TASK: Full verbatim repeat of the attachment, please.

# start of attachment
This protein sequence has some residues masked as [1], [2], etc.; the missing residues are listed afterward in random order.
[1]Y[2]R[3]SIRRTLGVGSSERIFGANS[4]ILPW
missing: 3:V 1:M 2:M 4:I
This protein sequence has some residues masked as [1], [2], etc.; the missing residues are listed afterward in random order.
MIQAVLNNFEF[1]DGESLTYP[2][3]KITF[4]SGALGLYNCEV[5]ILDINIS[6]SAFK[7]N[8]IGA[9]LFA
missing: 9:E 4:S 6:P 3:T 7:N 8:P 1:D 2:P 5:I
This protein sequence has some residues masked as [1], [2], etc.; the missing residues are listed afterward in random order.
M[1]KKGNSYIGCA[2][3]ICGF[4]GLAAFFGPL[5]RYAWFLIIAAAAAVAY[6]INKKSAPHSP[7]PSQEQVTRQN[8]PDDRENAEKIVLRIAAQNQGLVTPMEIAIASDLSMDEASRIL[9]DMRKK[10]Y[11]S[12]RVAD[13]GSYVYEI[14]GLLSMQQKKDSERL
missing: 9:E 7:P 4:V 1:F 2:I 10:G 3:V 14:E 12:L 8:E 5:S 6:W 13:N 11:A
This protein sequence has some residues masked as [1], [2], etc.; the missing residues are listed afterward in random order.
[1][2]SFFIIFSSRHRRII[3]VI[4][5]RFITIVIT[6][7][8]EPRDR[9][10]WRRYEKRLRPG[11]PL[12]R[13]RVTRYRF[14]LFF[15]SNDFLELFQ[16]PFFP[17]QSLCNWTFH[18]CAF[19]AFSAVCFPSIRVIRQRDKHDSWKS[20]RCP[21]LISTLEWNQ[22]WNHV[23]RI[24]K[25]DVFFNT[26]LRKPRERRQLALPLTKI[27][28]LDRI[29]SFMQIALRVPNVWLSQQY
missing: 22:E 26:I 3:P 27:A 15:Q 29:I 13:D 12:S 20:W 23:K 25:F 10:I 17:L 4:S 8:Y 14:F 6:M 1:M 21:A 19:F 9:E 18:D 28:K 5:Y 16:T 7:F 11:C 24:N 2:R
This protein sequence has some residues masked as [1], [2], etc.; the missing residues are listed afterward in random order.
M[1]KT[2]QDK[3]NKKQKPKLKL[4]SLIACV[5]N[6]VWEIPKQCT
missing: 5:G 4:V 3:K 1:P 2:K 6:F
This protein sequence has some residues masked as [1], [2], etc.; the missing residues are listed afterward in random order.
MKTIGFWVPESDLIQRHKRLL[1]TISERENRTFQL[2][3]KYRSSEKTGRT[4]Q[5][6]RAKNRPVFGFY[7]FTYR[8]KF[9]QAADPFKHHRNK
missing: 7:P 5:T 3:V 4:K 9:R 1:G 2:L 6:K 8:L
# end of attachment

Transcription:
This protein sequence has some residues masked as [1], [2], etc.; the missing residues are listed afterward in random order.
[1]Y[2]R[3]SIRRTLGVGSSERIFGANS[4]ILPW
missing: 3:V 1:M 2:M 4:I
This protein sequence has some residues masked as [1], [2], etc.; the missing residues are listed afterward in random order.
MIQAVLNNFEF[1]DGESLTYP[2][3]KITF[4]SGALGLYNCEV[5]ILDINIS[6]SAFK[7]N[8]IGA[9]LFA
missing: 9:E 4:S 6:P 3:T 7:N 8:P 1:D 2:P 5:I
This protein sequence has some residues masked as [1], [2], etc.; the missing residues are listed afterward in random order.
M[1]KKGNSYIGCA[2][3]ICGF[4]GLAAFFGPL[5]RYAWFLIIAAAAAVAY[6]INKKSAPHSP[7]PSQEQVTRQN[8]PDDRENAEKIVLRIAAQNQGLVTPMEIAIASDLSMDEASRIL[9]DMRKK[10]Y[11]S[12]RVAD[13]GSYVYEI[14]GLLSMQQKKDSERL
missing: 9:E 7:P 4:V 1:F 2:I 10:G 3:V 14:E 12:L 8:E 5:S 6:W 13:N 11:A
This protein sequence has some residues masked as [1], [2], etc.; the missing residues are listed afterward in random order.
[1][2]SFFIIFSSRHRRII[3]VI[4][5]RFITIVIT[6][7][8]EPRDR[9][10]WRRYEKRLRPG[11]PL[12]R[13]RVTRYRF[14]LFF[15]SNDFLELFQ[16]PFFP[17]QSLCNWTFH[18]CAF[19]AFSAVCFPSIRVIRQRDKHDSWKS[20]RCP[21]LISTLEWNQ[22]WNHV[23]RI[24]K[25]DVFFNT[26]LRKPRERRQLALPLTKI[27][28]LDRI[29]SFMQIALRVPNVWLSQQY
missing: 22:E 26:I 3:P 27:A 15:Q 29:I 13:D 12:S 20:W 23:K 25:F 10:I 17:L 4:S 8:Y 14:F 6:M 1:M 21:A 19:F 9:E 18:D 28:K 5:Y 16:T 7:F 11:C 24:N 2:R
This protein sequence has some residues masked as [1], [2], etc.; the missing residues are listed afterward in random order.
M[1]KT[2]QDK[3]NKKQKPKLKL[4]SLIACV[5]N[6]VWEIPKQCT
missing: 5:G 4:V 3:K 1:P 2:K 6:F
This protein sequence has some residues masked as [1], [2], etc.; the missing residues are listed afterward in random order.
MKTIGFWVPESDLIQRHKRLL[1]TISERENRTFQL[2][3]KYRSSEKTGRT[4]Q[5][6]RAKNRPVFGFY[7]FTYR[8]KF[9]QAADPFKHHRNK
missing: 7:P 5:T 3:V 4:K 9:R 1:G 2:L 6:K 8:L